The Supreme Court has observed that being short of funds to pay the court fees is not a ground for condonation of delay in filing the appeal and that the appeal can be filed under Section 149 CPC. The Court held that the defect could have been removed by paying the deficit court fees within the time given by the Court.

The Bench of Justice PS Narasimha and Justice Sudhanshu Dhulia observed that “the High Court was right in dismissing Section 5 application of the appellant as insufficient funds could not have been a sufficient ground for condonation of delay, under the facts and circumstance of the case. It would have been entirely a different matter had the appellant filed an appeal in terms of Section 149 CPC and thereafter removed the defects by paying deficit court fees.”

In this case, a suit for specific performance was filed, which was dismissed by the Trial Court and later appeal was filed before the High Court which was dismissed on the grounds of delay of 254 days. The reason assigned by the appellant for the delay was that he was not having sufficient funds to pay the court fee.

Advocate Bhagabati Prasad Padhy appeared for the appellant and Advocate Ajay Marwah appeared for the respondent.

The Apex Court noted that even though the appellant was short of funds at the relevant point of time, nothing barred him from filing the appeal as there was provision under the law for filing a defective appeal and referred to Section 149 of the Civil Procedure Code, 1908.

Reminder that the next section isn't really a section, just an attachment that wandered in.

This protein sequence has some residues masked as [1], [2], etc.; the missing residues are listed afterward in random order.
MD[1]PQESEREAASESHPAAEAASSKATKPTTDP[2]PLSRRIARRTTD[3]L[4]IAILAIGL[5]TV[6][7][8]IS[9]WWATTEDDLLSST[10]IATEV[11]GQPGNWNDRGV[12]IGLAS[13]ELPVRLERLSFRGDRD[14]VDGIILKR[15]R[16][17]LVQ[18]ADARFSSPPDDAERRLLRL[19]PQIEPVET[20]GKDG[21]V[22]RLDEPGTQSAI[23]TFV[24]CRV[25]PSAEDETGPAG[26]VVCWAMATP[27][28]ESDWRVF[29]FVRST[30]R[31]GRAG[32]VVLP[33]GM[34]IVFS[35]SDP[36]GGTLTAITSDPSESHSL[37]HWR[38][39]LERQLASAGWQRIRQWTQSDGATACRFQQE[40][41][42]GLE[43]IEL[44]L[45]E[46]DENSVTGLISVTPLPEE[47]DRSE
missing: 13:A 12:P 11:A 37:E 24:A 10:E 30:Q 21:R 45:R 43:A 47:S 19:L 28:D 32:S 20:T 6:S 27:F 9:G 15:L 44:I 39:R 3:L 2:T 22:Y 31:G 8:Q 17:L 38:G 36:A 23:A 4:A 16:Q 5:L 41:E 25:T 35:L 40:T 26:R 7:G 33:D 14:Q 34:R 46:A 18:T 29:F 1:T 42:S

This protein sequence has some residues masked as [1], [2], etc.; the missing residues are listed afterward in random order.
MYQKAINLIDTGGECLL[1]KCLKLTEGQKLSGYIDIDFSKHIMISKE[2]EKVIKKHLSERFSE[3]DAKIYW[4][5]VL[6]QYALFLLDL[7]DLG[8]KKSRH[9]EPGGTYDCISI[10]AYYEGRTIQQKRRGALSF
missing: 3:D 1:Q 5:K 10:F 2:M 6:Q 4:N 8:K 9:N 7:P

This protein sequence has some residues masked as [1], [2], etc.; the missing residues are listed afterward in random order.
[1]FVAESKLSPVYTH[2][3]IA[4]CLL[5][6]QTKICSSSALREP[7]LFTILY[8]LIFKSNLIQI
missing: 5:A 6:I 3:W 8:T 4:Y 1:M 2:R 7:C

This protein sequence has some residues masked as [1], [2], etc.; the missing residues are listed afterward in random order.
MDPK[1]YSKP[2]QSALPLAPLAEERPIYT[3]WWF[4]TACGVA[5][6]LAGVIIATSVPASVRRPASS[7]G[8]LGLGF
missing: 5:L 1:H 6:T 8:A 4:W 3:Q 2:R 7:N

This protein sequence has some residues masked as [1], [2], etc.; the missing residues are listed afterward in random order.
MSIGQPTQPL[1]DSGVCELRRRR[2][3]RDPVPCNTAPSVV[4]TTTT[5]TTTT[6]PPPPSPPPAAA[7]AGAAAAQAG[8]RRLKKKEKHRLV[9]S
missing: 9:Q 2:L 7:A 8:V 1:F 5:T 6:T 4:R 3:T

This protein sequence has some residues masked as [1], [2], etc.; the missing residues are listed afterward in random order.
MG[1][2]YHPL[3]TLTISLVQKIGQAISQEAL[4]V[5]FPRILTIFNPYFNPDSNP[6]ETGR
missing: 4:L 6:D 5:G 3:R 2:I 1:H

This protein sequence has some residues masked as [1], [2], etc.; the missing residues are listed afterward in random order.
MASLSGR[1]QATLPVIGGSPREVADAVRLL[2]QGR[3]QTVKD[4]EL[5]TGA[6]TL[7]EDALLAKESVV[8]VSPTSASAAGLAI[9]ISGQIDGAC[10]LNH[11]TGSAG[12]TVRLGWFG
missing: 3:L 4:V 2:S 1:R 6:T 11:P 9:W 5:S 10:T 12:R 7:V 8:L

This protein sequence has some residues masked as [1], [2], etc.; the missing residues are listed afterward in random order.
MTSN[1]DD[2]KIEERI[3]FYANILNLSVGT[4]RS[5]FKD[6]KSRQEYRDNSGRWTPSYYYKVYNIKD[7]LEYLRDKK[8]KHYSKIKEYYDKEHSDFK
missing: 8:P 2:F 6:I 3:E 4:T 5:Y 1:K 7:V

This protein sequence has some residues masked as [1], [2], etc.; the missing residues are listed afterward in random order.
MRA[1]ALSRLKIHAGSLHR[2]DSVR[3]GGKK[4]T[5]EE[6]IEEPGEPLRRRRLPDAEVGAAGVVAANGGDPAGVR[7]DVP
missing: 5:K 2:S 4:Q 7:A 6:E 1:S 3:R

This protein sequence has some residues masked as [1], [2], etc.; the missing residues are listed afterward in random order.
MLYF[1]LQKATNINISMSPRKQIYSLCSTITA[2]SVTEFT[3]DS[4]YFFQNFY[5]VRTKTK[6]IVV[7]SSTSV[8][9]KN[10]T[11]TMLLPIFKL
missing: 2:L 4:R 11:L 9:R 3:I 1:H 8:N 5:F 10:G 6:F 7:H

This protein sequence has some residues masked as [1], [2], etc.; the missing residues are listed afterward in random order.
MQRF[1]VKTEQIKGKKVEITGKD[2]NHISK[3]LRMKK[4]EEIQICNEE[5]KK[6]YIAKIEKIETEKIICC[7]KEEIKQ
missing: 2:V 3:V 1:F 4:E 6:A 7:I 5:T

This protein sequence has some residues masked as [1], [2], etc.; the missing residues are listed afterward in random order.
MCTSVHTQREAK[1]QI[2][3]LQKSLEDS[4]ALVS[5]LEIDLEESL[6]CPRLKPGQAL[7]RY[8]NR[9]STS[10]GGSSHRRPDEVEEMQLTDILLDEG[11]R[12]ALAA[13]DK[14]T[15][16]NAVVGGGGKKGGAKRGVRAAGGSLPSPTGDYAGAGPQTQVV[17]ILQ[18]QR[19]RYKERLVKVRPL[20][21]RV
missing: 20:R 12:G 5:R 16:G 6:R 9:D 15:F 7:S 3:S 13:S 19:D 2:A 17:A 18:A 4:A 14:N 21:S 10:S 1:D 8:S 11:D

Section 149 CPC was inserted by way of an amendment because Section 4 of the Court Fees Act was felt to be extremely rigorous at times. Section 149 CPC was held to act as an exception, or even a proviso to Section 4 of Court Fees Act 1870 by the Courts.

Section 149 provided that "Where the whole or any part of any fee prescribed for any document by the law for the time being in force relating to court fees has not been paid, the Court may, in its discretion, at any stage, allow the person, by whom such fee is payable, to pay the whole or part, as the case may be, of such court-fee; and upon such payment the document, in respect of which such fee is payable, shall have the same force and effect as if such fee had been paid in the first instance.”

Therefore, the Court observed that "An appeal has to be filed within the stipulated period, prescribed under the law. Belated appeals can only be condoned, when sufficient reason is shown before the court for the delay. The appellant who seeks condonation of delay therefore must explain the delay of each day. It is true that the courts should not be pedantic in their approach while condoning the delay, and explanation of each day’s delay should not be taken literally, but the fact remains that there must be a reasonable explanation for the delay."

Further, the Court even noted as to how prescribed period of limitation would be computed in case appeal was filed with deficient court fees in terms of Section 149 CPC and referred to decision of the Allahabad High Court in the case S. Wajid Ali v. Mt. Isar Bano Urf Isar Fatima & Ors AIR 1951 All 64, wherein it was held that “a court has to exercise its discretion for allowing a deficiency of court fees to be made good but once it was done, a document was to be deemed to have been presented and received on the date when it was originally filed, and not on the date when the defects were cured.”

Accordingly, the appeal was dismissed.

Cause Title- Ajay Dabra v. Pyare Ram & Ors.

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